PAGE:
Linux

This tag is associated with 7 posts

Why the open source way trumps the crowdsourcing way


A while back, I wrote an article about why the term crowdsourcing bugs me. Another thing that drives me nuts? When people confuse crowdsourcing and open source. My friend David Burney wrote an interesting post on this subject a while back highlighting the differences.

It finally hit me the other day just why the open source way seems so much more elegantly designed (and less wasteful) to me than what I’ll call “the crowdsourcing way.”

1. Typical projects run the open source way have many contributors and many beneficiaries.

2. Typical projects run the crowdsourcing way have many contributors and few beneficiaries.

crowdsourcing diagram

It’s such a simple concept, it seems obvious. Let’s look at a few examples to illustrate why this simple difference means so much.

[Read the rest of this post on opensource.com]

Five questions about building community with Chris Blizzard of Mozilla


I’ve always been a fan of the Mozilla Foundation, and not just because of the Firefox web browser. As catalyst for some of the great communities in the open source world, Mozilla is something of a recipe factory for what to do right when it comes to building community. As it turns out, Mozilla’s Director of Developer Relations, Chris Blizzard, is a long time friend of mine.

In fact, this is not the first time I’ve interviewed him– my first Blizzard interview experience was back in 2002 when Mozilla 1.0 came out and he and I both worked for Red Hat.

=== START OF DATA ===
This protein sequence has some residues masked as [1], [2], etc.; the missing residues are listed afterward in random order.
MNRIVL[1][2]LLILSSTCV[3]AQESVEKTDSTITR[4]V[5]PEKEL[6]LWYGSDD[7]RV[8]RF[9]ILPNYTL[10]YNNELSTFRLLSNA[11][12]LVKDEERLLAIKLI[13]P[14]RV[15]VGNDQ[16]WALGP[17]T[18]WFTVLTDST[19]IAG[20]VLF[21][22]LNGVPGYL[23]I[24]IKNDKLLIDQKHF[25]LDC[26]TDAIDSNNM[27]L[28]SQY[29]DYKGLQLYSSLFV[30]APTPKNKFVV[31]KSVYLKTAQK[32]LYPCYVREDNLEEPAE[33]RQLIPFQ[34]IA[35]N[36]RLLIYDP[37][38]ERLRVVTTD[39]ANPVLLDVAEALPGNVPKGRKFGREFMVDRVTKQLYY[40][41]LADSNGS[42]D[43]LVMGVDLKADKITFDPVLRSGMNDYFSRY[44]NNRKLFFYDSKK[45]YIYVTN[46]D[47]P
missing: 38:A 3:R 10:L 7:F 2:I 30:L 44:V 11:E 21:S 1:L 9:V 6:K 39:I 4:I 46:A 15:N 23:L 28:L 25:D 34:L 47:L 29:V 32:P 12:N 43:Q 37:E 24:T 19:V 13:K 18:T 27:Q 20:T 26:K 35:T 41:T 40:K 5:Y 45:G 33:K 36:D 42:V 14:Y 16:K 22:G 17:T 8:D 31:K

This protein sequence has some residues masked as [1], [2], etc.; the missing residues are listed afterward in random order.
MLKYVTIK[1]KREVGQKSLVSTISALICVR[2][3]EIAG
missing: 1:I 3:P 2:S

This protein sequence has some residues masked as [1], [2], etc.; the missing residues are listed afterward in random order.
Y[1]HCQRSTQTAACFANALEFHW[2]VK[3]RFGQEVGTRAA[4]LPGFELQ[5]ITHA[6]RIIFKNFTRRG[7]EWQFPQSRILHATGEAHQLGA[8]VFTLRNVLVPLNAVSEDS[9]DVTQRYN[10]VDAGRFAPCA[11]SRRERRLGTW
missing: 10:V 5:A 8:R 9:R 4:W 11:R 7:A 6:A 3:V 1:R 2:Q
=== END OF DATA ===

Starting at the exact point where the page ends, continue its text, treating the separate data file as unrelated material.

I spent some time with Chris to discuss his experiences and learn more about community-building the Mozilla way.

1. When I first met you ten years ago, you were a Red Hat employee with a day job keeping the redhat.com website up and running, and, even then, you were hacking on Mozilla for fun in your spare time. Now you run developer relations for Mozilla, and you’ve had some other amazing experiences, including working on the One Laptop Per Child project, along the way.

It strikes me that you are a great case study of someone who has achieved success in the meritocracy of open source by doing good work. Knowing what you know now, if you were starting from ground zero as a community contributor, how would you get started?

That’s kind of a tough question because I don’t have that perspective anymore. I know too much about how these communities operate to be able to answer that with the fresh face of someone new to a project. But, honestly, I think that that if I were to guess I would say find something that you’re passionate about and just start working on it. My own case is instructive.

[Read the rest of this post on opensource.com]

Is Jaron Lanier just a hater, or should we be paying attention?


Last week, my friend Greg DeKoenigsberg posted an article about Jaron Lanier’s negative comments regarding open textbooks. At almost very same time, I happened to stumble upon an article Jaron wrote back in 2006 criticizing Wikipedia.